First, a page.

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September 6, 2009

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City seeks economic structure gains

Shanghai is prioritizing structural improvements in the economy ahead of economic growth, a deputy mayor said yesterday.

The local authority has decided to focus on achieving economic structure adjustments and is prepared to sacrifice a little bit of growth if necessary to achieve sustainable gains in the economy, Tu Guangshao, deputy mayor of Shanghai, told a financial forum.

Shanghai's economy grew in the second quarter, pushing the first half growth to 5.6 percent after a sluggish gain of 3.1 percent in the first quarter.

However, Shanghai is still lagging behind other cities in terms of first half economic growth.

"Shanghai has a more urgent need and a more difficult task to adjust its economic growth than other places," Tu said.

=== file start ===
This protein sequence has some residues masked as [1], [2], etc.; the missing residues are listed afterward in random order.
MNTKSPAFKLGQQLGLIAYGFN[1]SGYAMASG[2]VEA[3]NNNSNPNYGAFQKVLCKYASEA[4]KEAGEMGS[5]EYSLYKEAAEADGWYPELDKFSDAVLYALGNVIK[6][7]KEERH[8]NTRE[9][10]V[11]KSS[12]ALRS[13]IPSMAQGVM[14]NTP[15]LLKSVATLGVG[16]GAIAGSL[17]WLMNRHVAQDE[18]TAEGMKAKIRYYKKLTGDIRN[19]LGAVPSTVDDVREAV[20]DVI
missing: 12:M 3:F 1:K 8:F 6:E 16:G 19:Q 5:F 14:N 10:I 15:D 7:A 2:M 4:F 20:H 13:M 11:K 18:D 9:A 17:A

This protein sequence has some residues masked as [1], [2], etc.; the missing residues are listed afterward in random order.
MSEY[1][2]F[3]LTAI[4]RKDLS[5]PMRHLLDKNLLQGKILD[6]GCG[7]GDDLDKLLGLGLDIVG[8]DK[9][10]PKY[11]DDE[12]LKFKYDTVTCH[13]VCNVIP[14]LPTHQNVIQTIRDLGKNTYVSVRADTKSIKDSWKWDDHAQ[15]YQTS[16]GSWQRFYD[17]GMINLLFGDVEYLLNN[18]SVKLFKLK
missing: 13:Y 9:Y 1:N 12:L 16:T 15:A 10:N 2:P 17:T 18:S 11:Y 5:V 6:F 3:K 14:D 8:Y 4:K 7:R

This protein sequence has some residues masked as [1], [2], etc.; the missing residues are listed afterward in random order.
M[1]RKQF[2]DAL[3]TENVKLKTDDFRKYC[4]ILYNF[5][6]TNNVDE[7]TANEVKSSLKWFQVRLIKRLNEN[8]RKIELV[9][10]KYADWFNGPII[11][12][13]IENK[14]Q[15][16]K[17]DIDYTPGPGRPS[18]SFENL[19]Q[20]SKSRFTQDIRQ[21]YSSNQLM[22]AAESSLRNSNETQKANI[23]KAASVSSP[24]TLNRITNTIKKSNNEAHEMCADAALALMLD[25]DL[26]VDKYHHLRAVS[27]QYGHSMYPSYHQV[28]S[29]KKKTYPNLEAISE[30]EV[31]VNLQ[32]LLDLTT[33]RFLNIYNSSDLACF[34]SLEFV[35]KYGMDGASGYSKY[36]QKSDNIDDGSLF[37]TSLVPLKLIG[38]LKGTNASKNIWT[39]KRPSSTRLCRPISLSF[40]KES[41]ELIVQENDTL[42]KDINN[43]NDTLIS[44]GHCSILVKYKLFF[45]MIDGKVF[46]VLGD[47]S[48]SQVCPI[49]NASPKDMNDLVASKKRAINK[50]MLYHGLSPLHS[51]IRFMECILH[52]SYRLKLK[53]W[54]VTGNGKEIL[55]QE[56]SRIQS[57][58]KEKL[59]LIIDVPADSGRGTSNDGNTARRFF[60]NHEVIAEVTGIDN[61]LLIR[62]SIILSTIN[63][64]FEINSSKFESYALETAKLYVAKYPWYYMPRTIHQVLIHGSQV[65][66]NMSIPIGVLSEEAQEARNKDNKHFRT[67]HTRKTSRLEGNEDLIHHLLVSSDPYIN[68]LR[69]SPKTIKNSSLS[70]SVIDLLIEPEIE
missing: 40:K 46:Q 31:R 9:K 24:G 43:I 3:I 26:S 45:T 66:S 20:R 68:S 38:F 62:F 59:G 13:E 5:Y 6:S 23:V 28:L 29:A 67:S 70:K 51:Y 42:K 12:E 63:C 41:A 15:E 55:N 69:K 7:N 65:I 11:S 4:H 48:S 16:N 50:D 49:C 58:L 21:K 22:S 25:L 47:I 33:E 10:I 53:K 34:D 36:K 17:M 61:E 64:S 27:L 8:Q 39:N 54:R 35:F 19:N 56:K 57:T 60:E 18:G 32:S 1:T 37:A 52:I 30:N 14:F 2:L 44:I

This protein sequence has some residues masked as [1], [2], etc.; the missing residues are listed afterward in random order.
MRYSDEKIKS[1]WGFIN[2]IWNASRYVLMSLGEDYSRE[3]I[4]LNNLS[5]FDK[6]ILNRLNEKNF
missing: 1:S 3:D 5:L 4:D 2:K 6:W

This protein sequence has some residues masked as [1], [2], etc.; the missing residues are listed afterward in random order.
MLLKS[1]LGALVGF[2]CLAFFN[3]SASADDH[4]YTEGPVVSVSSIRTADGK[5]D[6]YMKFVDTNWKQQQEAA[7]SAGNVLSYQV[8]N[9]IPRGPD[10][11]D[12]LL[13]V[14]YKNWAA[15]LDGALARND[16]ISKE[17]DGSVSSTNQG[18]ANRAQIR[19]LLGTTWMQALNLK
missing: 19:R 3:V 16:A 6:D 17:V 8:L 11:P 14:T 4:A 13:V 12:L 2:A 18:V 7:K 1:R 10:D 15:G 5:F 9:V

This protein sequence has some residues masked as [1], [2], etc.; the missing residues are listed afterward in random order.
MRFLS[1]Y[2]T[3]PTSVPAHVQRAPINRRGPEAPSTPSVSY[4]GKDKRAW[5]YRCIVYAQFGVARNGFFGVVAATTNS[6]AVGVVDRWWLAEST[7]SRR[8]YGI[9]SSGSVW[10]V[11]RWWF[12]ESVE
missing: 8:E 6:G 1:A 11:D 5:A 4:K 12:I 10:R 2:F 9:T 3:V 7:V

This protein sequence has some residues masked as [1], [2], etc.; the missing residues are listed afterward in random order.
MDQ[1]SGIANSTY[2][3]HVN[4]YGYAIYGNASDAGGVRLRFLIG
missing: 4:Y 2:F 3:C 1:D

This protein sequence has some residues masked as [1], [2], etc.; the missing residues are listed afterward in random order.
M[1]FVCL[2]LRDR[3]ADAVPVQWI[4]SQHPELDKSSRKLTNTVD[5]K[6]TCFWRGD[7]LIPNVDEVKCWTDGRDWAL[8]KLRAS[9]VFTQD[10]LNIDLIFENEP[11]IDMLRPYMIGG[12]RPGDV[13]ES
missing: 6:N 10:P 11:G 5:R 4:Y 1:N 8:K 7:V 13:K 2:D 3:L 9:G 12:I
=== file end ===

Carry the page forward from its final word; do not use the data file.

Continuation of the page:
Shanghai, which traditionally has been an industrial city, is now gearing up to be a city boasting modern services and an advanced manufacturing sector, he said.

The State Council in April issued a directive to build Shanghai into a global financial and shipping center by 2020.

The local government has framed implementation rules to facilitate the task.

It has allocated 10 billion yuan (US$1.46 billion) to help industrialize scientific and research programs as part of the structural upgrading.

Tu also called yesterday for support from financial institutions to smooth industry consolidation by granting more loans to companies undergoing merger and acquisition activities.

Financial institutions should help build Shanghai into an international trade center by planning and developing trade-related financial services such as yuan settlement programs, he said.

Tu said there has been encouraging improvement in the city's loan structure since the start of this year, as loans granted to the service sector, individuals and small- and medium-sized enterprises have increased.

He said the contribution of Shanghai's loans to China's total credit had decreased to more than 4 percent in the first half of 2009 from over 10 percent in the past.

The slide of loan contributions was partly a result of the city's more diversified financial system and a shrinking industrial sector, he added.


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